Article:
PubMed  CAS  Google Scholar 

  9. Venturelli M, Schena F, Zanolla L, Bishop D: Injury risk factots in young soccer players detected by a multivariate survival model. J Sci Med Sports 2010, 14:293–298.

    Article  Google Scholar 

  10. Pastre CM, Carvalho Filho G, Monteiro HL, Netto Júnior J, Padovani CR: Lesões desportivas no atletismo: comparação entre informações obtidas em prontuários e inquéritos de morbidade referida. Rev Bras Med Esporte 2004, 10:1–8.

    Article  Google Scholar 

  11. Campoy FAS, Coelho LRO, Bastos FN, Netto Júnior J, Vanderlei LCM, Monteiro HL, Padovani CR, Pastre CM: Investigation of risk factors and characteristics of dance injuries. Clin J Sports Med 2011, 21:493–498.

    Article  Google Scholar 

  12. Yard EE, Schroeder MJ, Fields SK, Collins CL, Comstock RD: The epidemiology of United States high school soccer injuries 2005–2007. Am J Sports Med 2008, 36:1930–1937.

    Article  PubMed  Google Scholar 

  13. Zanuto EAC, Harada H, Gabriel Filho LRA: Análise epidemiológica de lesões e perfil físico de atletas do futebol amador na região do Oeste Paulista. Rev Bras Med Esporte 2010, 16:116–120.

    Article  Google Scholar 

  14. Rahnama N, Reilly T, Lees A: Injury risk associated with playing actions during competitive soccer. Brit J Sports Med 2002, 36:354–359.

    Article  CAS  Google Scholar 

  15. Sullivan JA, Gross RH, Grana WA, Garcia-Moral CA: Evaluation of injuries in youth soccer. Am J Sports Med 1980, 8:325–327.

    Article  PubMed  CAS  Google Scholar 

  16. Stege JP, Stubbe JH, Verhagen EA, Van Mechelen W: Risk factors for injuries in male professional soccer: a systematic review. Brit J Sports Med 2011, 45:375–376.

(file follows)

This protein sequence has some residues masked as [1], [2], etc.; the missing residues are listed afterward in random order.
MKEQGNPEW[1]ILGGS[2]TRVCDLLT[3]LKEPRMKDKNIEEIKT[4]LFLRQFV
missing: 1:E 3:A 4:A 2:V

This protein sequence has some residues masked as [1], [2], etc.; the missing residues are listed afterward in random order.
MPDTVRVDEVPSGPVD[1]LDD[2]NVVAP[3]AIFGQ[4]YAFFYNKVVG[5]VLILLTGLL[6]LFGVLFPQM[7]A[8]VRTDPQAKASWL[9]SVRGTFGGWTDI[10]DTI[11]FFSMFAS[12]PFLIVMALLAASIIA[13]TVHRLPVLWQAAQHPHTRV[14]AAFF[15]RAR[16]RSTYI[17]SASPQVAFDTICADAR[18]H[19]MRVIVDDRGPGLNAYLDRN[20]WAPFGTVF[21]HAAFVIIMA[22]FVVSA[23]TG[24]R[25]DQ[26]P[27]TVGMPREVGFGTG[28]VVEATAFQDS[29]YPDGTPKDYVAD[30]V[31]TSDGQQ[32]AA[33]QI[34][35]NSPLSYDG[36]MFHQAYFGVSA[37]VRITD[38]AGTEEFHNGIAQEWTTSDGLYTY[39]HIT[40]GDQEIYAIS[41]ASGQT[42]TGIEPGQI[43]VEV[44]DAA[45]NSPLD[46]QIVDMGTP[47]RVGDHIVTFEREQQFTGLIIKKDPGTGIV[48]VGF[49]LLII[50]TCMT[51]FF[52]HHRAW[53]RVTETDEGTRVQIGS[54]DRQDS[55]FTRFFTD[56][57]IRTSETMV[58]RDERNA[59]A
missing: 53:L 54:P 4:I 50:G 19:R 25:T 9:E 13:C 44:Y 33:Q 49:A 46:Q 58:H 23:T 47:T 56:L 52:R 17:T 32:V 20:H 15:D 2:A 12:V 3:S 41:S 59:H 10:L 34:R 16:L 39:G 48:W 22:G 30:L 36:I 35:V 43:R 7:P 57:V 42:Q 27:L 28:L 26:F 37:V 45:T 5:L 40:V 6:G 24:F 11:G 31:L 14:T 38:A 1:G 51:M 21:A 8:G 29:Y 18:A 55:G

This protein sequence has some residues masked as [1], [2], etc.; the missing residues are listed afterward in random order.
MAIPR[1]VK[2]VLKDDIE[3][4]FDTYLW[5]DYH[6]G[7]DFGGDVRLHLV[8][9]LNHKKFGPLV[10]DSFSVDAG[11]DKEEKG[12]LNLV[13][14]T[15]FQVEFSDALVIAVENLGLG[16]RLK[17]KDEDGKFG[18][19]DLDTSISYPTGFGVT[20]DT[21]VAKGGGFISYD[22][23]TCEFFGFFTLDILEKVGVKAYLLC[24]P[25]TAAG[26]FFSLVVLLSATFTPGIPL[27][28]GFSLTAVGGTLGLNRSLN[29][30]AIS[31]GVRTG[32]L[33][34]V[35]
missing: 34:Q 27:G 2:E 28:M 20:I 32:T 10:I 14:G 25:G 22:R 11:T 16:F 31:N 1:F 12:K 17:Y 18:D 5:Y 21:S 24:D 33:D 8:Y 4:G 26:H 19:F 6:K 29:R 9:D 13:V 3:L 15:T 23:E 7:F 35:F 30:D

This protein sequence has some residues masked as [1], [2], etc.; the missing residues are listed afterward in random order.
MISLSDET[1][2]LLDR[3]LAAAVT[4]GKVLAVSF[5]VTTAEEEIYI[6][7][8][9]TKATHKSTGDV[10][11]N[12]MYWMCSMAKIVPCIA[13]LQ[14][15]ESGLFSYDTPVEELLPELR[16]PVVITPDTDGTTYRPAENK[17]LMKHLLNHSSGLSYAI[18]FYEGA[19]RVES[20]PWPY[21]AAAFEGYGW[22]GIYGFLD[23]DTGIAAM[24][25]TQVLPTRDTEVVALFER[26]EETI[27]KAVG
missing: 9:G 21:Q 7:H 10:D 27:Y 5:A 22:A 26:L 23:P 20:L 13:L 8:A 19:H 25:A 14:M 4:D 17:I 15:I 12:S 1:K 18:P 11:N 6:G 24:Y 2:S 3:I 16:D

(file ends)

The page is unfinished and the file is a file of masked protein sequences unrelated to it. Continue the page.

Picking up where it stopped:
Article  Google Scholar 

  17. Brito J, Rebelo A, Soares JM, Seabra A, Krustrup P, Malina RM: Injuries in youth soccer during the preseason. Clin J Sports Med 2011, 21:259–260.

    Article  Google Scholar 

  18. Paterson A: Soccer injuries in children. Pediatr Radiol 2009, 39:1286–1298.

    Article  PubMed  Google Scholar 

  19. Wong P, Hong Y: Soccer injury in the lower extremities. Brit J Sports Med 2005, 39:473–482.

    Article  CAS  Google Scholar 

  20. Caine D, DiFiori J, Maffulli N: Physeal injuries in children’s and youth sports: reasons for concern? Brit J Sports Med 2006, 40:749–760.

    Article  CAS  Google Scholar 

  21. Kerr ZY, Collins CL, Fields SK, Comstock RD: Epidemiology of player-player contact injuries among US High School athletes, 2005–2009. Clin Pediatr 2011, 50:594–603.

    Article  Google Scholar 

  22. Ingram JG, Fields SK, Yard EE, Comstock RD: Epidemiology of knee injuries among boys and girls in US High School Athletics. Am J Sports Med 2008, 36:1116–1122.

    Article  PubMed  Google Scholar 

Download references


The authors are grateful to the Brazilian fostering agency Fundação de Amparo à Pesquisa do Estado de São Paulo (FAPESP) and the Secretaria Municipal de Esportes de Presidente Prudente/SP (SEMEPP) for support to the present study.

Author information

Authors and Affiliations


Corresponding author

Correspondence to Franciele Marques Vanderlei.

Additional information

Competing interests

The authors declare that they have no competing interests.

Authors’ contributions

FNB, CMP and FMV conceived of the study, participated in its design and coordination and helped to draft the manuscript. FNB, CMP, FMV, LCMV, and JNJ performed the statistical analysis and interpretation of data and prepared the draft manuscript. All authors participated in the design of the study and in critical review of the manuscript. All authors read and approved the final manuscript.

Rights and permissions

Reprints and permissions

About this article

Cite this article

Bastos, F.N., Vanderlei, F.M., Vanderlei, L.C.M. et al. Investigation of characteristics and risk factors of sports injuries in young soccer players: a retrospective study. Int Arch Med 6, 14 (2013).

Download citation

  • Received:

  • Accepted:

  • Published:

  • DOI: